Chapter 15: Woh Ladki Hai Kahan
“Woh ladki hai yahan.“
Woh Ladki Hai Kahan, sung by Shaan and Kavitha Krishnamurthy, is the most fun song in the film. It appears after Sameer confesses his love to Pooja, and the two of them go to watch a film called Woh Ladki Hai Kahan. The fictitious film’s poster says that it is written, produced, directed, and edited by Ritesh Sidhwani, who is also the producer of Dil Chahta Hai. When they both start watching this film, the song begins. Woh Ladki Hai Kahan is choreographed by Farah Khan, who won the Filmfare award for best choreography for it. It is no secret that Farah loves Hindi movies. All the films that she has directed, including Main Hoon Na (2004), Om Shanti Om (2007), Tees Maar Khan (2010), and Happy New Year (2014), have paid tribute to Hindi cinema. However, it was in Woh Ladki Hai Kahan that we saw the first shades of Farah’s immense love for films. The song takes us through the various generations of the Hindi film song by parodying its familiar tropes. It was her idea to show Sameer and Pooja dancing in a cinema hall where the audience joins them, but it was Arjun Bhasin, costume designer, who also suggested making the two a part of the film playing inside the theater as well.
Woh Ladki Hai Kahan beautifully shows the impact of films in our lives where we see ourselves as the protagonists on the screen. After all, we are also the heroes and heroines of our lives. In Basu Chatterjee’s Chhoti Si Baat (1976), during the song Jaaneman Jaaneman, Arun (Amol Palekar) sees himself in Dharmendra and the girl he likes Prabha (Vidya Sinha) in Hema Malini when he watches a film on the big screen. It is also noteworthy that Amol Palekar, a man known for slice-of-life characters, plays the role of Dharmendra, an actor known for his macho roles. Woh Ladki Hai Kahan follows that template where Sameer and Pooja see themselves as characters in the film.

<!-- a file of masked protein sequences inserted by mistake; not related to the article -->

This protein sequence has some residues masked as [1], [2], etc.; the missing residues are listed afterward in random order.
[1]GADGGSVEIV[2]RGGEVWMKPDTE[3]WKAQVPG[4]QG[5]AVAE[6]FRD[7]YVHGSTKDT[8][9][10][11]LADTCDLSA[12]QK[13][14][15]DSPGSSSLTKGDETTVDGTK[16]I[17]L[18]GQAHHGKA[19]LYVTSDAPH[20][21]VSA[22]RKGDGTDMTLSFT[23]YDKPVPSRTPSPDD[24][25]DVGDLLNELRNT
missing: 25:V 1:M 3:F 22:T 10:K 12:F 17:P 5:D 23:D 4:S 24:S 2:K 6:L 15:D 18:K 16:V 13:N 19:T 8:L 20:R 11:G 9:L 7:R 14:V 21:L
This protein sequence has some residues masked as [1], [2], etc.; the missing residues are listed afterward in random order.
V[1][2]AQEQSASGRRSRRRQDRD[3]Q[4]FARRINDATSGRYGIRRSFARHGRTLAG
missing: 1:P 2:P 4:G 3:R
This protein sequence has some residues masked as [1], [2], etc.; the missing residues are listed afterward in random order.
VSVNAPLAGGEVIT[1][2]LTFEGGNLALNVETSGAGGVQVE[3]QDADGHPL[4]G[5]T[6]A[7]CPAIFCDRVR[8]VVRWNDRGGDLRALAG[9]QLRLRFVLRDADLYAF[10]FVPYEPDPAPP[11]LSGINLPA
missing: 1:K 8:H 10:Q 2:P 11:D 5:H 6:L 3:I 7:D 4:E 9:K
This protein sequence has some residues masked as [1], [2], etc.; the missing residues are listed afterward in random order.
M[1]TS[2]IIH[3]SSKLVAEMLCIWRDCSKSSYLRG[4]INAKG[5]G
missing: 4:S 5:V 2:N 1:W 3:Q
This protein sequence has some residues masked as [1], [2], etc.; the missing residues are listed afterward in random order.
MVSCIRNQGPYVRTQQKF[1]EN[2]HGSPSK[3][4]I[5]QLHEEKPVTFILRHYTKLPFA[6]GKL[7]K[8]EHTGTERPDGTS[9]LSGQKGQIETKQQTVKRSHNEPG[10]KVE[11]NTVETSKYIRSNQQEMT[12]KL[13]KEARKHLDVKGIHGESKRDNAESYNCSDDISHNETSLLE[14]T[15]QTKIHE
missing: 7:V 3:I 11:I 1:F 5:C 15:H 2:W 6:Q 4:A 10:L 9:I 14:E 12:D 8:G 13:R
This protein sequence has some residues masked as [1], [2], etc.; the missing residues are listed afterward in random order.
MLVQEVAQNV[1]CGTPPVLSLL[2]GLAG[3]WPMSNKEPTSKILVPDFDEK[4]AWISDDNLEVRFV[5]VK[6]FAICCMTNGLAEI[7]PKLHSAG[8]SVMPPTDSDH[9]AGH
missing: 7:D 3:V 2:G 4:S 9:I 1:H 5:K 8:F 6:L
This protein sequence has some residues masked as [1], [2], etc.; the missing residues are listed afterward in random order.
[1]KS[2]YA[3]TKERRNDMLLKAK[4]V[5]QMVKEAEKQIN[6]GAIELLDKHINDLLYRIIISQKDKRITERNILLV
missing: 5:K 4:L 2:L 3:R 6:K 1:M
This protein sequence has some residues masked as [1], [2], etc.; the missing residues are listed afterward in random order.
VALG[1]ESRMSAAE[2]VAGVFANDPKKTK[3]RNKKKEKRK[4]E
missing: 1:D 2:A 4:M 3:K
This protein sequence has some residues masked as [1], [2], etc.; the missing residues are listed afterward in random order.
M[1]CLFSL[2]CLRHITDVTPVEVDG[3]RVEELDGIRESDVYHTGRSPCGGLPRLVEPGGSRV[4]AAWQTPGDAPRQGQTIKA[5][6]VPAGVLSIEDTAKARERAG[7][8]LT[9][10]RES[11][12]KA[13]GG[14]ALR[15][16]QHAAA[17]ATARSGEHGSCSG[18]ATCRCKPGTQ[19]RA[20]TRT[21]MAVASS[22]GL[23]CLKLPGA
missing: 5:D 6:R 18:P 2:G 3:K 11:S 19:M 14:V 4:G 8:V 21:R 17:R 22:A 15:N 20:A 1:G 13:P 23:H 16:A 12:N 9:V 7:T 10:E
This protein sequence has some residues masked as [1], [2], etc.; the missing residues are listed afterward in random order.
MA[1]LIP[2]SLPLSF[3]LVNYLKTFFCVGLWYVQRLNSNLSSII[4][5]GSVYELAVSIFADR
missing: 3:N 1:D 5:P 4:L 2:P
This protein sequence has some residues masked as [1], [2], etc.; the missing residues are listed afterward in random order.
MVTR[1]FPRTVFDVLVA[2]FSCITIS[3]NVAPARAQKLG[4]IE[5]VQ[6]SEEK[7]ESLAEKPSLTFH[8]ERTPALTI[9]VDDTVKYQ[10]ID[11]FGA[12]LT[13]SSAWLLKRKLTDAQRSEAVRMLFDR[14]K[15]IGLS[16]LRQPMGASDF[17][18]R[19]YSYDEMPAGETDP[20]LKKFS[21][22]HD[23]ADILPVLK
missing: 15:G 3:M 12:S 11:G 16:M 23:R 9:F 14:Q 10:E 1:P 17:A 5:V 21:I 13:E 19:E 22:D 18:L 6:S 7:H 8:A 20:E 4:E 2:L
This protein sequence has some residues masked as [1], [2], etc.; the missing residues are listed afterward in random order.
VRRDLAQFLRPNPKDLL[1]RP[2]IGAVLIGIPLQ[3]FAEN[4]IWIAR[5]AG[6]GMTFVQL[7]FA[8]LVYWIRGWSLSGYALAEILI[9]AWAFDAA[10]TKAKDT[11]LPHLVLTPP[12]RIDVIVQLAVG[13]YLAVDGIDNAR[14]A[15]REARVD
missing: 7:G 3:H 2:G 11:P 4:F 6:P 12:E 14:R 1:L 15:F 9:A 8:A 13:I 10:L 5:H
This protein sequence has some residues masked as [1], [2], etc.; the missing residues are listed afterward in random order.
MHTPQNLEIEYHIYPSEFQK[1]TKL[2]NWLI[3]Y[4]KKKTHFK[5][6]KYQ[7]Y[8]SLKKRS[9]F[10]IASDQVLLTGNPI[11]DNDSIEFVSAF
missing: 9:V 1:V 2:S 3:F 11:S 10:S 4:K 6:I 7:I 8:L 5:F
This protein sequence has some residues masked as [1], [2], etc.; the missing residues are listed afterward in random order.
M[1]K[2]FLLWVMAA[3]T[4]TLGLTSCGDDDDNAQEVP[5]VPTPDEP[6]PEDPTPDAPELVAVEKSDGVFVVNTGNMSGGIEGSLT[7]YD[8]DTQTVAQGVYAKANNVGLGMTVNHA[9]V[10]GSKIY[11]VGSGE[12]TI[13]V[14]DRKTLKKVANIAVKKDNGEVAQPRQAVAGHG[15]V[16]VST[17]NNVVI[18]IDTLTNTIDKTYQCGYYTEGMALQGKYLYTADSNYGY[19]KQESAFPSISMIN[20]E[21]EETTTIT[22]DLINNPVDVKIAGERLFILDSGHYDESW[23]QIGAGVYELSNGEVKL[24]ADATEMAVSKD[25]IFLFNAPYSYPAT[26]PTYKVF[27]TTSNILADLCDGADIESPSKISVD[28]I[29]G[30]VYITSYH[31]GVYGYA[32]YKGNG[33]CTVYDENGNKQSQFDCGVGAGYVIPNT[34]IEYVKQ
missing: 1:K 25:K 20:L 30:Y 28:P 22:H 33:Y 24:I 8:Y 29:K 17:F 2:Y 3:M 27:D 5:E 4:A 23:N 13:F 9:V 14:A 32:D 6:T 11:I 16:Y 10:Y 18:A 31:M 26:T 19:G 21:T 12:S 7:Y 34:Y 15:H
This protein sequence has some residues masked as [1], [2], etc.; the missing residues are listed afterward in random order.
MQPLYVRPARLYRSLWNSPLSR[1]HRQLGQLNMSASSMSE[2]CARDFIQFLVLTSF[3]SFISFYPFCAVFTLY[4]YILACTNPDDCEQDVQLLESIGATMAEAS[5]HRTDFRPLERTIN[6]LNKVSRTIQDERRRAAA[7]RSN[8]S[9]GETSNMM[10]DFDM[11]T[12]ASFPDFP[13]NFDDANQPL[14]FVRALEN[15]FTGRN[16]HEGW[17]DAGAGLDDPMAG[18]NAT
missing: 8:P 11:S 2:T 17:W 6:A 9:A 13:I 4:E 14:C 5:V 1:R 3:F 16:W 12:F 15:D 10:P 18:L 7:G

The song starts in black and white, which was the era of the black and white cinema of the 1950s. In the book, Bollywood Sounds: The Cosmopolitan Mediations of Hindi Film Song, Jayson Beaster-Jones explains the song’s picturization. He says, “The opening mukhra is shot in faux black and white and bears many of the traces of Raj Kapoor’s style including extreme close-ups of the faces of the actors, period costuming and visual references to Ghar Aya Mera Pardesi, the song sequence from Awara (1951).” He points out that the song also had shades of Hum Aapki Aankhon Mein from Guru Dutt’s Pyaasa (1957). The second theme in Woh Ladki Hai Kahan takes us to the era of the 1960s and 1970s. In this one, the men wear Dev Anand style clothes with bell bottoms and neck scarves, and the women wear polka-dotted dresses with beehives and bouffants and go on picnics with their friends. Some parts of this era in the song also remind me of Saamne Yeh Kaun (The ‘Sun, Sea, Sand & Sex’ Mix), from the album Dance Masti, released in 1997, by Instant Karma, Shankar Mahadevan, Ravi “Rags” Khote. The third theme in Woh Ladki Hai Kahan takes us to the 1980s and 1990s, where lovers run towards each other in the mountains, wearing bright-colored sarees and ugly sweaters as was seen in the era of Sridevi, Madhuri Dixit, and Rishi Kapoor.
After these three eras, the song returns to the present, where Sameer and Pooja look at each other, and find their love affirmed in the other. The movie on the screen ends with ‘The Beginning’ written in its credits. Woh Ladki Hai Kahan became quite popular due to its hook step of flying birds, which was suggested by Geeta Kapur, Farah Khan’s assistant choreographer. Geeta shared that she did that step out of frustration because she couldn’t think of anything. Farah said, in an interview, “I remember I had told Geeta that I will play the song and you do some steps. She started doing some birdy step, and that is how we made that our hook step.” It is strange the way things work where something completely unplanned goes on to become iconic.
Woh Ladki Hai Kahan is a beautiful tribute to the Hindi film song and its tropes, which is also a bit ironic as it comes in a film that went far away from these very sensibilities of mainstream Hindi cinema.